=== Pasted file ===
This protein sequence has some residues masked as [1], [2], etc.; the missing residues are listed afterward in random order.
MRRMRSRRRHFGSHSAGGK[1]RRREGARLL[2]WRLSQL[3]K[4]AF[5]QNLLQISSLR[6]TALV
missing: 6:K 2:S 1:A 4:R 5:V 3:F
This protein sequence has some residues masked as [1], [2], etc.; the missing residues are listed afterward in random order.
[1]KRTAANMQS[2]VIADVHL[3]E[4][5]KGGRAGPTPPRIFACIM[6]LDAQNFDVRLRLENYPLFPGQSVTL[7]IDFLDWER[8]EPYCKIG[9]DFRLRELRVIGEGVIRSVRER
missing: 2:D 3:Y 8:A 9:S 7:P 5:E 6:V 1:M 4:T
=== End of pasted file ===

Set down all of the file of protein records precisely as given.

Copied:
This protein sequence has some residues masked as [1], [2], etc.; the missing residues are listed afterward in random order.
MRRMRSRRRHFGSHSAGGK[1]RRREGARLL[2]WRLSQL[3]K[4]AF[5]QNLLQISSLR[6]TALV
missing: 6:K 2:S 1:A 4:R 5:V 3:F
This protein sequence has some residues masked as [1], [2], etc.; the missing residues are listed afterward in random order.
[1]KRTAANMQS[2]VIADVHL[3]E[4][5]KGGRAGPTPPRIFACIM[6]LDAQNFDVRLRLENYPLFPGQSVTL[7]IDFLDWER[8]EPYCKIG[9]DFRLRELRVIGEGVIRSVRER
missing: 2:D 3:Y 8:A 9:S 7:P 5:E 6:V 1:M 4:T